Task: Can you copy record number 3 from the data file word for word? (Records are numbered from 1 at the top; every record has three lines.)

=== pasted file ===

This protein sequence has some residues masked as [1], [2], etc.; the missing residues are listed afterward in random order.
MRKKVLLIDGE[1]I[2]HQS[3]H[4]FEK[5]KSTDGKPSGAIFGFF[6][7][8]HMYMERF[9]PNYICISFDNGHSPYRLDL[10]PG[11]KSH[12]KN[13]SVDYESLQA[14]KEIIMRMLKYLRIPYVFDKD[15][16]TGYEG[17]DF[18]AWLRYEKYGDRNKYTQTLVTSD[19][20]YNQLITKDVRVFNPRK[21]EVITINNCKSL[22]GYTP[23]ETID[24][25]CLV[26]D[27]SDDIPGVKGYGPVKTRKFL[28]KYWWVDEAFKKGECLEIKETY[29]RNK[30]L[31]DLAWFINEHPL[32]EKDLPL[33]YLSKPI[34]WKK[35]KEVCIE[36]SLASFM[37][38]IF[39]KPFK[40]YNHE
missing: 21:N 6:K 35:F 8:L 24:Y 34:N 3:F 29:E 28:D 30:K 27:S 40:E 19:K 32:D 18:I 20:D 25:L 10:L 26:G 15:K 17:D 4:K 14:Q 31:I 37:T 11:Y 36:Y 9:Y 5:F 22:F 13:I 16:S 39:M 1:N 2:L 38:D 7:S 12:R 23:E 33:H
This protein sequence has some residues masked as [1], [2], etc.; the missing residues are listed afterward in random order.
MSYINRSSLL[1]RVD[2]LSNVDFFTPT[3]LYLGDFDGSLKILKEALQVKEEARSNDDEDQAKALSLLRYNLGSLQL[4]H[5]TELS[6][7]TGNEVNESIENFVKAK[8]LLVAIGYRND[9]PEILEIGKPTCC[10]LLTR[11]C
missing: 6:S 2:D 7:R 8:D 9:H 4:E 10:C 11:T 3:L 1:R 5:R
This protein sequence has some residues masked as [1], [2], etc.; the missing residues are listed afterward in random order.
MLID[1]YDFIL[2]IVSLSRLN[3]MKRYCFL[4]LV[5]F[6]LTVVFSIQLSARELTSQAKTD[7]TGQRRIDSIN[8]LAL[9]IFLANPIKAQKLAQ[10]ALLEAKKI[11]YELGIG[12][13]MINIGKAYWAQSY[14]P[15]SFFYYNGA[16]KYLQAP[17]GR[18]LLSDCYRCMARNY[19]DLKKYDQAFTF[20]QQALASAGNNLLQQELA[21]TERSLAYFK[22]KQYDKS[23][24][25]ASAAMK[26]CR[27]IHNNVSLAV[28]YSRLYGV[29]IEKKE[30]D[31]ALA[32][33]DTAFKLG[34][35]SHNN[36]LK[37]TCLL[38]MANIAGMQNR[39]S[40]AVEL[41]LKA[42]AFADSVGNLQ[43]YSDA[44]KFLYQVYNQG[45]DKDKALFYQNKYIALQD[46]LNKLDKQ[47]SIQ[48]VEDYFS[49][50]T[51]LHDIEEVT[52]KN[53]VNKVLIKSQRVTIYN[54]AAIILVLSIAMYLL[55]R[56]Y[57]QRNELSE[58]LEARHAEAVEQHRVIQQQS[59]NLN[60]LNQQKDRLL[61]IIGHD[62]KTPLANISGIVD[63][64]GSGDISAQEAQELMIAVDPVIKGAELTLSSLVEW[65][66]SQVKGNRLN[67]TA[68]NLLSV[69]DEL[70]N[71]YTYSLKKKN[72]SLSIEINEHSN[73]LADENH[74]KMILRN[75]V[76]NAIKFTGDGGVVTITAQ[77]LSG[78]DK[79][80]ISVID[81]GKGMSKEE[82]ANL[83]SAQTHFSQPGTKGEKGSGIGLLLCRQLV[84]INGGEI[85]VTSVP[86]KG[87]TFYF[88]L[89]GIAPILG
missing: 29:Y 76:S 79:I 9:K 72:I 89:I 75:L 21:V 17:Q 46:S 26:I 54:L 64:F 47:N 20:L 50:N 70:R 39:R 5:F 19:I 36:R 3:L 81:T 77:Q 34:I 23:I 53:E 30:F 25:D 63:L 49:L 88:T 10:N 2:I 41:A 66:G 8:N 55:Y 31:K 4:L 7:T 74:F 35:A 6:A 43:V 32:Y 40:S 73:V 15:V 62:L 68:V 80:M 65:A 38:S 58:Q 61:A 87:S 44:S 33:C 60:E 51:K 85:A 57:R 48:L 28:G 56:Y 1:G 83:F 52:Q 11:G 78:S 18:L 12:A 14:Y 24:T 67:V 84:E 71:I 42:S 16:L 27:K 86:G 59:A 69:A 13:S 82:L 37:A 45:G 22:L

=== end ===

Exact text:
This protein sequence has some residues masked as [1], [2], etc.; the missing residues are listed afterward in random order.
MLID[1]YDFIL[2]IVSLSRLN[3]MKRYCFL[4]LV[5]F[6]LTVVFSIQLSARELTSQAKTD[7]TGQRRIDSIN[8]LAL[9]IFLANPIKAQKLAQ[10]ALLEAKKI[11]YELGIG[12][13]MINIGKAYWAQSY[14]P[15]SFFYYNGA[16]KYLQAP[17]GR[18]LLSDCYRCMARNY[19]DLKKYDQAFTF[20]QQALASAGNNLLQQELA[21]TERSLAYFK[22]KQYDKS[23][24][25]ASAAMK[26]CR[27]IHNNVSLAV[28]YSRLYGV[29]IEKKE[30]D[31]ALA[32][33]DTAFKLG[34][35]SHNN[36]LK[37]TCLL[38]MANIAGMQNR[39]S[40]AVEL[41]LKA[42]AFADSVGNLQ[43]YSDA[44]KFLYQVYNQG[45]DKDKALFYQNKYIALQD[46]LNKLDKQ[47]SIQ[48]VEDYFS[49][50]T[51]LHDIEEVT[52]KN[53]VNKVLIKSQRVTIYN[54]AAIILVLSIAMYLL[55]R[56]Y[57]QRNELSE[58]LEARHAEAVEQHRVIQQQS[59]NLN[60]LNQQKDRLL[61]IIGHD[62]KTPLANISGIVD[63][64]GSGDISAQEAQELMIAVDPVIKGAELTLSSLVEW[65][66]SQVKGNRLN[67]TA[68]NLLSV[69]DEL[70]N[71]YTYSLKKKN[72]SLSIEINEHSN[73]LADENH[74]KMILRN[75]V[76]NAIKFTGDGGVVTITAQ[77]LSG[78]DK[79][80]ISVID[81]GKGMSKEE[82]ANL[83]SAQTHFSQPGTKGEKGSGIGLLLCRQLV[84]INGGEI[85]VTSVP[86]KG[87]TFYF[88]L[89]GIAPILG
missing: 29:Y 76:S 79:I 9:K 72:I 89:I 75:L 21:V 17:Q 46:S 26:I 54:L 64:F 47:N 20:L 50:N 70:R 39:R 5:F 19:I 36:R 3:L 81:T 77:Q 34:I 23:I 53:E 30:F 25:D 63:L 49:L 88:T 10:N 2:I 41:A 66:G 8:N 55:Y 31:K 4:L 7:T 74:F 35:A 6:A 43:V 32:Y 40:S 73:V 15:V 62:L 68:V 80:M 65:A 38:S 58:Q 61:A 87:S 44:S 33:C 60:E 51:K 85:A 57:R 48:L 28:G 56:Y 1:G 83:F 52:Q 11:G 78:S 18:L 12:A 14:Y 24:T 67:V 84:E 71:I 42:S 16:L 27:K 86:G 59:A 69:A 13:S 82:L 37:A 45:G 22:L